A Mouthwatering Food Tour of the Philippines' Pampanga Province

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    A Road Trip Through the Philippines' Culinary and Cultural Riches

    Left to right: interior of Betis Church, a plateful of rice and Pampanga delicacy sisig
    ••• Left to right: interior of Betis Church, a plateful of rice and Pampanga delicacy sisig. Images © Mike Aquino, licensed to About.com

    Set only two hours' drive north of the Philippines' capital of Manila, the province of Pampanga provides a fascinating glimpse into the nation's cultural and culinary life. Citizens of Pampanga (called Kapampangan) were long loyal to the Spanish conquistadores, and even today, the architecture, food, and way of life in Pampanga remains closely tied to the old Iberian way of doing things... with a twist.

    The province covers about 840-plus square miles of fertile rice-growing plains that lie in the shadow of two mountains - the extinct volcano Mount Arayat to the east, and the slumbering Mount Pinatubo to the west. (The latter erupted in 1991, killing hundreds and inundating several Pampanga towns in mudflow; many Pampanga towns' main landmarks remain half-buried to this day.)

    Out-of-towners without private transportation will find it almost impossible to travel between Pampanga's widely-spaced towns. The full Pampanga food and culture experience requires a hired driver...MORE and a knowledgeable escort like Bryan Ocampo, son of a Kapampangan and the creator of the Mangan Kapampangan tour (mangankapampangan.com).

    Bryan's tour visits towns that represent the essence of Pampanga's food culture; his guests enjoy three full meals, served in three different towns, that showcase "the typical, the traditional, and the exotic," as Bryan explains. "These three things give a whole picture of the Kapampangan cuisine. The tour integrates all in one go while visiting all these nice historical places."

    Next: Filipino Food - Foreign Influences, Adopted and Transformed

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  • 02 of 13

    Filipino Food - Foreign Influences, Adopted and Transformed

    Images of Pampanga Philippines food
    ••• Left, top to bottom: Carreon's plantanillas, Everybody's Café morkon; center: the buffet spread at Atching Lillian's; right, top to bottom: sisig, jars of crab fat. Images © Mike Aquino, licensed to About.com

    What is commonly accepted as "Filipino" food, upon closer inspection, turns out to be a Spanish or Chinese original given a spin by nameless generations of Kapampangan cooks. In a process called "indigenization", dishes brought in by foreign conquerors or traders were gradually transformed to suit local ingredients and tastes.

    Pious Catholic Kapampangans were often entrusted by visiting Spanish friars with the recipes to their favorite dishes. And Chinese refugees from Spanish persecution in Manila settled in Pampanga, then taught their favorite Chinese dishes to their Filipino wives.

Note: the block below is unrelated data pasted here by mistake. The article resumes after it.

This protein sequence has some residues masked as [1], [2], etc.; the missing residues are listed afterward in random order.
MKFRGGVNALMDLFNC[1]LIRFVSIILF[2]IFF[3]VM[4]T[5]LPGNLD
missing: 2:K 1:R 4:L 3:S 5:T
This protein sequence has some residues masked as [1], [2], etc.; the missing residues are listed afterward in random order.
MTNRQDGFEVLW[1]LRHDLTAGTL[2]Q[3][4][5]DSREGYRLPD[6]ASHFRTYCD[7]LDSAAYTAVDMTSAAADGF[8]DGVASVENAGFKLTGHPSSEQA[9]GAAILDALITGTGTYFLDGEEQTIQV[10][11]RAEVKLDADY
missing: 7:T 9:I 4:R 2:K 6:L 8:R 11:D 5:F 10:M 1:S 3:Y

These imported culinary notions underwent a process of improvisation, eventually creating "a new dish that in time becomes so entrenched in the native cuisine and lifestyle that its origins are practically forgotten," wrote the late Filipino food writer Doreen Fernandez. "In the Philippines the process starts with a foreign element and ends with a dish that can truly be called...MORE part of Philippine cuisine." (Source)

    Pampanga was the perfect place for these influences to come to fruition. Through the years of Spanish occupation, Kapampangans were on intimate terms with both Iberian conquerors and Chinese traders. The province's rich soil and wildlife provided plenty of raw material for experimentation. And the Kapampangans were naturals in the kitchen.

    Next: A Filipino Breakfast at Guagua Town

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  • 03 of 13

    A Filipino Breakfast at Guagua Town - Typical but not Ordinary

    Filipino breakfast at Guagua, Pampanga, Philippines
    ••• Clockwise from left: suman bulagta, longganisang Guagua, a plate of rice, scrambled egg and lechon pugon. Images © Mike Aquino, licensed to About.com

    The first stop on Bryan Ocampo's tour illustrates how Kapampangan food has become the standard for Filipino cuisine; he takes us to a table spread filled with native Pampanga dishes that the rest of the Philippines now claims for its own.

    The town of Guagua has seen better days. Before Mount Pinatubo exploded in 1991, Guagua was a moderately successful trading post. Post-Pinatubo, much of the town's original infrastructure remains buried ten feet deep; the residents have simply built on top of the old buildings and carried on as before, though trade remains a shadow of its former self.

    Luckily for us, the local food scene remains as robust as ever. Guagua is famous for its lóngganísang Guagua, a diminutive homemade pork sausage known for its sweetness. Longganisa is a favorite breakfast dish in the Philippines, served with egg and fried rice. Our first stop, Lapid's Bakery, obliges us with all this, plus chicharon (pork crackling), fried bangus (milkfish), súman bulagtâ (gluti...MOREnous rice cakes cooked with coconut milk and sugar), and a particularly thick and rich hot chocolate drink laced with crushed peanuts.